The power of Benford's Law has never been as critical given the rise of big data and computing power. The digital analysis tool has been used in numerous high-profile forensic investigations, including investigations of voter fraud in the 2009 Iranian election and Greece's efforts to hide its debt in 2015.
A Benford's Law review of 5,400 contracts at a Canadian nonprofit organization found the numeral "4" as the first digit 16% of the time, compared to the expected 9.7%. That finding enabled the internal auditor to uncover questionable contracts in amounts between $40,000 and $49,999 that totaled $ 15 million. Those contracts were approved by an employee who directed them to vendors who were his associates.
In addition to detecting fraud, internal auditors can use Benford's Law to identify inefficient processes and computer bugs. It does this by determining the expected frequency for any digit in a set of discrete numbers such as journal entries, disbursements, and revenues. This means that a digit in a number in a given data set is mathematically predictable. Because the expected frequency for each digit is known, every item in excess of that frequency is deemed unusual.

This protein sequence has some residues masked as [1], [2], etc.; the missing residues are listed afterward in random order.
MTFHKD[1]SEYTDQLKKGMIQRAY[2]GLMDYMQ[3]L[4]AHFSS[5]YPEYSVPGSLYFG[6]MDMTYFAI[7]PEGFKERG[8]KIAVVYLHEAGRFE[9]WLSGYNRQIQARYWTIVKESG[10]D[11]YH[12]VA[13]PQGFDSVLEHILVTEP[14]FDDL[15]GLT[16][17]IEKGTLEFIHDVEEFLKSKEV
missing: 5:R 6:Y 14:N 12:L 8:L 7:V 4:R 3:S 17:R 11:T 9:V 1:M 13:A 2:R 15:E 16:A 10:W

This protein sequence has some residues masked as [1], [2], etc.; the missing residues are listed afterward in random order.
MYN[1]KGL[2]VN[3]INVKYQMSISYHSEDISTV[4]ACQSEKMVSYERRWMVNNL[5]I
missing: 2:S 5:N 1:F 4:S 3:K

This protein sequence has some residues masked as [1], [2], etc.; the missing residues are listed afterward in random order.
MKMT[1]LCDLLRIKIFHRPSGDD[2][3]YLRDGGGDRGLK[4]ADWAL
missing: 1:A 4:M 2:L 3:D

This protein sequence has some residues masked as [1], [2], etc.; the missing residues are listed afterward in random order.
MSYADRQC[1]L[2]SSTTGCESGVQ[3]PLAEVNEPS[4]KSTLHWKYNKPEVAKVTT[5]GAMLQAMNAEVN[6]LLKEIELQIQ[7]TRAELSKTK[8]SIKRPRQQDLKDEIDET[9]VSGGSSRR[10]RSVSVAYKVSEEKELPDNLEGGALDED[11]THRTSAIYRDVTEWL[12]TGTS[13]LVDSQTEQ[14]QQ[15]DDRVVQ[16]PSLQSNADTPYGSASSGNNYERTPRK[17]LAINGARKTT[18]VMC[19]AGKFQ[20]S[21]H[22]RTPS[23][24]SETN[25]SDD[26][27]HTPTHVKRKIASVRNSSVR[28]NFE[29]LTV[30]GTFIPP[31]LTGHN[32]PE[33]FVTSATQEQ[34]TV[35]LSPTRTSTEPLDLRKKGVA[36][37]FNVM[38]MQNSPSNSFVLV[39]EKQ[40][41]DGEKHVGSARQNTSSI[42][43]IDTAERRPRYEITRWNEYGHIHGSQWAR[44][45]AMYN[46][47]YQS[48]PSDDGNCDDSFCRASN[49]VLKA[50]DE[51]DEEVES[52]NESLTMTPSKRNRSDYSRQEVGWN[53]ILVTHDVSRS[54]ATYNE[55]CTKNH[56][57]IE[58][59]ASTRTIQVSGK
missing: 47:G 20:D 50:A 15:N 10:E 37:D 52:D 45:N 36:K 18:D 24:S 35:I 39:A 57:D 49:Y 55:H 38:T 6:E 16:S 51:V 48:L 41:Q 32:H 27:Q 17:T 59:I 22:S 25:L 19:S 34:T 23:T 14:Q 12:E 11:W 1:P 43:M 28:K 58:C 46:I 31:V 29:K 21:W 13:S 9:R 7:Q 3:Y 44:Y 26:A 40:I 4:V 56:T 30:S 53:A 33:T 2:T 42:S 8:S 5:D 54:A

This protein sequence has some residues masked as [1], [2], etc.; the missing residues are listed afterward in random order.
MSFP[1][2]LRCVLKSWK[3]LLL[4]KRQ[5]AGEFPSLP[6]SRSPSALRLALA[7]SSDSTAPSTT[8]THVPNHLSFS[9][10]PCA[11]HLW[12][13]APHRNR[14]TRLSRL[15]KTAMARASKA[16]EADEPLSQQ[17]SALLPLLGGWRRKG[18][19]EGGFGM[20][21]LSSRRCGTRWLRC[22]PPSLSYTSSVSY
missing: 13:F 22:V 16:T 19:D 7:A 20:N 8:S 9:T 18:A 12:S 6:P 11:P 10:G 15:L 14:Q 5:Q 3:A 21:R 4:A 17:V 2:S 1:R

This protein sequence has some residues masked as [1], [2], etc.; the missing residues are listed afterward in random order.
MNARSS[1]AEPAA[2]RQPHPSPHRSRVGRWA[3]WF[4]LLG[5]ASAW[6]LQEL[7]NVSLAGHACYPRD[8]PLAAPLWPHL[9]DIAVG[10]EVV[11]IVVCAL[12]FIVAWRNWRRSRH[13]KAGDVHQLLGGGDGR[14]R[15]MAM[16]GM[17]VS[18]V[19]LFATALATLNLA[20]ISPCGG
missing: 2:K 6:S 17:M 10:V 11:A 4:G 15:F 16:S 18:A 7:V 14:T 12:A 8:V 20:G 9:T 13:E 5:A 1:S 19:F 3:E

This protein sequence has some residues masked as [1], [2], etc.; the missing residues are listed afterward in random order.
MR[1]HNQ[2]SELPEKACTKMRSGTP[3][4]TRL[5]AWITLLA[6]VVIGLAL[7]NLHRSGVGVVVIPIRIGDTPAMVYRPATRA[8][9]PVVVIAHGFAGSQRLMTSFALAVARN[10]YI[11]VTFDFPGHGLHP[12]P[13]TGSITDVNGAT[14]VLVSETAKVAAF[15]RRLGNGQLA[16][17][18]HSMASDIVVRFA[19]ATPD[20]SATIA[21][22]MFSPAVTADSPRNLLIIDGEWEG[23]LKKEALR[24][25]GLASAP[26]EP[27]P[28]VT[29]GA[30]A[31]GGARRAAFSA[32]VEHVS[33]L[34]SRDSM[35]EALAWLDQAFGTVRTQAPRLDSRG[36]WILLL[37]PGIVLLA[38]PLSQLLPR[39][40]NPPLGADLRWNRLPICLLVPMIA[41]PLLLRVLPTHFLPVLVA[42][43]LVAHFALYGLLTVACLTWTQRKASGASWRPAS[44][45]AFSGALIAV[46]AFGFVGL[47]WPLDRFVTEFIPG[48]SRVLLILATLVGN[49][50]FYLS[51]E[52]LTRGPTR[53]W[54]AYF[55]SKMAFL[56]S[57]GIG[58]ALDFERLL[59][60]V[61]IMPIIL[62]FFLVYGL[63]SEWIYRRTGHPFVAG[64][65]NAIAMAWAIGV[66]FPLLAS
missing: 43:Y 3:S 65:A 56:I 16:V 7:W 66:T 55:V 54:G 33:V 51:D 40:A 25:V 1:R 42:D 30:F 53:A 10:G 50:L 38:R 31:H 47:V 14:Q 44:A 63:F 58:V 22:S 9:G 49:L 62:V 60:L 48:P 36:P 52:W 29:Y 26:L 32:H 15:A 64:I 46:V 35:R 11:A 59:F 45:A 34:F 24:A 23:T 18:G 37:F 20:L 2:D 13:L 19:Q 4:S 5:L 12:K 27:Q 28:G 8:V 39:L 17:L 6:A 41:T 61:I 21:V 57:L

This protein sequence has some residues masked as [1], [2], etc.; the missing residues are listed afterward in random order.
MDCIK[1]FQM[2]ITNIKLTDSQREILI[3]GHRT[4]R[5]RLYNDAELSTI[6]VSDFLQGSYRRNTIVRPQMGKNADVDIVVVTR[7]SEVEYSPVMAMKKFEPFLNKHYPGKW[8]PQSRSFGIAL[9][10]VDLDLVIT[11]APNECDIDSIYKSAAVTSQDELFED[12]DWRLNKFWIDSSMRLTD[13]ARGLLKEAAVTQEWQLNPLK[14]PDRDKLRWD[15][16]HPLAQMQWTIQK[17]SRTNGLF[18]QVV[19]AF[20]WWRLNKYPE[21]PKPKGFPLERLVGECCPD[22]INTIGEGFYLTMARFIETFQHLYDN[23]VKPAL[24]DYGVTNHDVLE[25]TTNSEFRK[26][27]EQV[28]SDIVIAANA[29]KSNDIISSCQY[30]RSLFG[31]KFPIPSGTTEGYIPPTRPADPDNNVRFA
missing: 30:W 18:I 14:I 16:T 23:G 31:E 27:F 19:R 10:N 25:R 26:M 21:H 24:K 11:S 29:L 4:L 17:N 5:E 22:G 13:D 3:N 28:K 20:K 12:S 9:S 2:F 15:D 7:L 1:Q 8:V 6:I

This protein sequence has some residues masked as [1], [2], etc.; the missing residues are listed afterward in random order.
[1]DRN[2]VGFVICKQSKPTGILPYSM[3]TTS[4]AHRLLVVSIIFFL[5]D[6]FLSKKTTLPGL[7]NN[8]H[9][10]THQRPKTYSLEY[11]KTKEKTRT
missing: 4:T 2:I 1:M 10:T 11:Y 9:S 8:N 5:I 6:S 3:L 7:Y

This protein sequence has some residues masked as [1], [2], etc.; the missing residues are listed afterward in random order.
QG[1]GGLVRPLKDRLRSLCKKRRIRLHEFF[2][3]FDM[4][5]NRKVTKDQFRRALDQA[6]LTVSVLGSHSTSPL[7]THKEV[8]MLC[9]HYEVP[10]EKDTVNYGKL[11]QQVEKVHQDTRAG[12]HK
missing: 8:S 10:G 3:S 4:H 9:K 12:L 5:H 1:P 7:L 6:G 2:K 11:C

With large amounts of data to analyze, Benford's Law can detect anomalies better than traditional audit techniques. For example, research shows that companies whose financial statements are significantly out of compliance with Benford's Law are likely to get caught for accounting irregularities. A before-and-after comparison of restated earnings showed that the new, real numbers aligned with Benford analysis.
Internal auditors can leverage audit software with Benford's Law functionality. Additionally, some audit departments can work with the organization's IT function to adopt a step-by-step Benford analysis using established formulas to analyze company data for unusual patterns.
Because few fraudsters know about Benford's Law, the numbers they cook up stand out. As a result, the position of each digit in their transactions will not follow Benford's analysis, revealing their crime (see "Benford's Basics" on page 19).
For example, during a purchasing audit at a retail company, internal auditors discovered there were 550 purchase orders issued with the first two digits "96," compared with the expected count of 289 purchase orders. Benford's Law analysis showed 145 purchase orders of between $9,600 and $9,690 were approved by a director whose approval...